What I’ve Read Wednesday, Volume 4

Current Facebook Status: was watching Christopher dance and was sad when he stopped. But then he was a race car and now playing baseball. What a fun little guy :).

Currently Playing in the Background: The Hot Dog Dance – do it, you know you wanna ;).  Moving from Daisy’s Dance to Donald’s Balloon [yes, he should be asleep – I don’t watch these on my own :p]

I had planned on reading Code Triage by the fabulous Candace Calvert, but only got part of it read today :(.  Will finish it tomorrow and then post it next week.  Have been working on getting the books due back tomorrow reviewed so I have plenty in the queue.  Today, I’m going with the sequel to the previously reviewed One Tuesday Morning by Karen Kingsbury [and the book of hers I’ve had on hold since June is FINALLY ready for me to pick up].

From the back of the book:

Well, it has no copy on the back of the book so here’s the description from Zondervan’s website:

The hope-filled sequel to the bestselling One Tuesday Morning In this new novel by Karen Kingsbury, three years have passed since the terrorist attacks on New York City. Jamie Bryan, widow of a firefighter who lost his life on that terrible day, has found meaning in her season of loss by volunteering at St. Paul’s, the memorial chapel across the street from where the Twin Towers once stood. Here she meets a daily stream of people touched by the tragedy, including two men with whom she feels a connection. One is a firefighter also changed by the attacks, the other a police officer from Los Angeles. But as Jamie gets to know the police officer, she is stunned to find out that he is the brother of Eric Michaels, the man with the uncanny resemblance to Jamie’s husband, the man who lived with her for three months after September 11. Eric is the man she has vowed never to see again. Certain she could not share even a friendship with his brother, Jamie shuts out the police officer and delves deeper into her work at St. Paul’s. Now it will take the persistence of a tenacious man, the questions from her curious young daughter, and the words from her dead husband’s journal to move Jamie beyond one Tuesday morning.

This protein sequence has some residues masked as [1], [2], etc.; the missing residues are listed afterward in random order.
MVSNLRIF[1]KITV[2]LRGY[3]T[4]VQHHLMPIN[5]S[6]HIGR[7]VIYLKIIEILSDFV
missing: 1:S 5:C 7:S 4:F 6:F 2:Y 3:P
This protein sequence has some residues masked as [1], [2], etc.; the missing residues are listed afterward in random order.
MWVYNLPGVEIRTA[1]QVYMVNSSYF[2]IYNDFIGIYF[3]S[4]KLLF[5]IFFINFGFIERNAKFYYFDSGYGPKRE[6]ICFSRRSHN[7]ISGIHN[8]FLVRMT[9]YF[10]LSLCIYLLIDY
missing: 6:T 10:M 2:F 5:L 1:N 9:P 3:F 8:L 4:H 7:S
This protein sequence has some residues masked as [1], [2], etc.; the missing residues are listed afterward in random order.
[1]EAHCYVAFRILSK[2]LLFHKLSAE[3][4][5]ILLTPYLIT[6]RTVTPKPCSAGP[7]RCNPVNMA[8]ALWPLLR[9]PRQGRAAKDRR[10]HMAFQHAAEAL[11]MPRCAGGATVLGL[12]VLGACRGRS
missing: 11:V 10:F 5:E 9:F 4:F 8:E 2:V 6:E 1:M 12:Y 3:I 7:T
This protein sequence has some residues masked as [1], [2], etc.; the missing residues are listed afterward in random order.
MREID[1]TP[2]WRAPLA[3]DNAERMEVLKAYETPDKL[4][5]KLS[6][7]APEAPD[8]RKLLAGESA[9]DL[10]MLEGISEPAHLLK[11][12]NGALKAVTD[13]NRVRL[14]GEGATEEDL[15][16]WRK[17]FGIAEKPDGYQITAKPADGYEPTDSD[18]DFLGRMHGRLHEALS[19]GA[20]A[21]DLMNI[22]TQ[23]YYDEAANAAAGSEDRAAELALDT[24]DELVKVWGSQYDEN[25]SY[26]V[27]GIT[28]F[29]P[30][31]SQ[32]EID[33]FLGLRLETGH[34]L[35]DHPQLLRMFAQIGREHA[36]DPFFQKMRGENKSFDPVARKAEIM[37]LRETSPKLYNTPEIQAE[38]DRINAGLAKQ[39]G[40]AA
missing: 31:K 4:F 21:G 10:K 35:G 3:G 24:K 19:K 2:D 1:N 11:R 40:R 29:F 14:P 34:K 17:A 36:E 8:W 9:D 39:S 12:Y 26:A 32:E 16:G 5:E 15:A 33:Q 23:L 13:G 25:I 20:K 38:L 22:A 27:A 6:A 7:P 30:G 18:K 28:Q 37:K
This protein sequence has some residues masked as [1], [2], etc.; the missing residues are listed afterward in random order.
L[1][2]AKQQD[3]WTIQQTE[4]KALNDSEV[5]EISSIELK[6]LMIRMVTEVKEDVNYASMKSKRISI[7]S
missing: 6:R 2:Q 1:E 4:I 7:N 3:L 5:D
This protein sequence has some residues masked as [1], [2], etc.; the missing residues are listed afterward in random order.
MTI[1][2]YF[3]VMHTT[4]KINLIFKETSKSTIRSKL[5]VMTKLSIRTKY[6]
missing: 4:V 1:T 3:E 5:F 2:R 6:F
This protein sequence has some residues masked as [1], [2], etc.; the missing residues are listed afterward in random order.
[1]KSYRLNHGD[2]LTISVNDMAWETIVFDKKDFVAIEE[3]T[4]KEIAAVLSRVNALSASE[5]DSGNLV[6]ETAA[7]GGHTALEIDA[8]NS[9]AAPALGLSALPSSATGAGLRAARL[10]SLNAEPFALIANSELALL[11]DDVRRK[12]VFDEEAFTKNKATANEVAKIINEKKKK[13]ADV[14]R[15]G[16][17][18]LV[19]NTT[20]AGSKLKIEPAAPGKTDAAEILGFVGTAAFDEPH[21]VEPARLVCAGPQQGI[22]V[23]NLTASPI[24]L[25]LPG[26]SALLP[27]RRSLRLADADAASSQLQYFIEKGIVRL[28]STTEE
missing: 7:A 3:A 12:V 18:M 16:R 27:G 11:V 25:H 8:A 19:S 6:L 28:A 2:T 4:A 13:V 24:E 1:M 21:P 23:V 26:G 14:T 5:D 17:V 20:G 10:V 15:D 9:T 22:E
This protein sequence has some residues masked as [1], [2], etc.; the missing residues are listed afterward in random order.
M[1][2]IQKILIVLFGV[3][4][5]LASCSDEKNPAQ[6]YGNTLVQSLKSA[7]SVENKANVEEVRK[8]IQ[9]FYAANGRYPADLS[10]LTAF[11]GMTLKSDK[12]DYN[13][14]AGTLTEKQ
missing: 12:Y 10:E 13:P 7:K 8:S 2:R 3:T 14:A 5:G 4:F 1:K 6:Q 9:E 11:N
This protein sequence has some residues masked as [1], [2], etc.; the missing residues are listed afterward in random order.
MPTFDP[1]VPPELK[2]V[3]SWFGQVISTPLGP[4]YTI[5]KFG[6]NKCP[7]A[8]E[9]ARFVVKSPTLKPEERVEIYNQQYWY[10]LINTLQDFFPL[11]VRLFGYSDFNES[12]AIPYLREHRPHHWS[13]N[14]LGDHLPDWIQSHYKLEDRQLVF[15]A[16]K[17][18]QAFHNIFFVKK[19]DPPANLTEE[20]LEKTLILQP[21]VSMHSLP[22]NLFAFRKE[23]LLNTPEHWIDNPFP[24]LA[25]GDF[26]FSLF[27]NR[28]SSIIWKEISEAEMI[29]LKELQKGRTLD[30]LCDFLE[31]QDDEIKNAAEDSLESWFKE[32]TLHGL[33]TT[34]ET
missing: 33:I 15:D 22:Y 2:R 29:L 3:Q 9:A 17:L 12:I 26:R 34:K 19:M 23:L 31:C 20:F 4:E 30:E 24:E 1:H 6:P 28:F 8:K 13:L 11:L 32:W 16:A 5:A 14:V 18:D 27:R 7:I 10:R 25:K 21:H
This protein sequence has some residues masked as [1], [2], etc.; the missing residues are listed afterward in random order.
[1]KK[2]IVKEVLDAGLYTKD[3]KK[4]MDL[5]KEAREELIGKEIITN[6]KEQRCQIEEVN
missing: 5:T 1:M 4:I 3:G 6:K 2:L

What I Liked:

  • I liked this one better than One Tuesday Morning.  That one was too clichéd for my taste.  This one was better.
  • I liked Jamie’s work at St. Paul’s.  I hope it’s still going on if it’s still needed.
  • I still love her daughter.  I love her daughter’s questions.
  • I love Clay Michaels.  I liked him in the last book, but I loved him here.  I loved how he came to the rescue of those in need, when in need – including Jamie.
  • I liked Aaron.  I wish we’d seen more of what happened to him.
  • It was fairly obvious to me who Jamie was going to end up with – her late husband’s boss or the brother of the man who looks just like her late husband.  However, the ‘will they or won’t they’ aspect was still interesting enough.

What I Didn’t Like:

  • Nothing in particular.

This book was better than the first one in my opinion.  It wasn’t fabulous but it was worth a reread from time to time – probably without having reread the first one first.  It can stand on its own after reading One Tuesday Morning once.  Tom Clancy books I feel the need to reread through the whole series before the new ones come out, but this one I won’t.

7.5 out of 10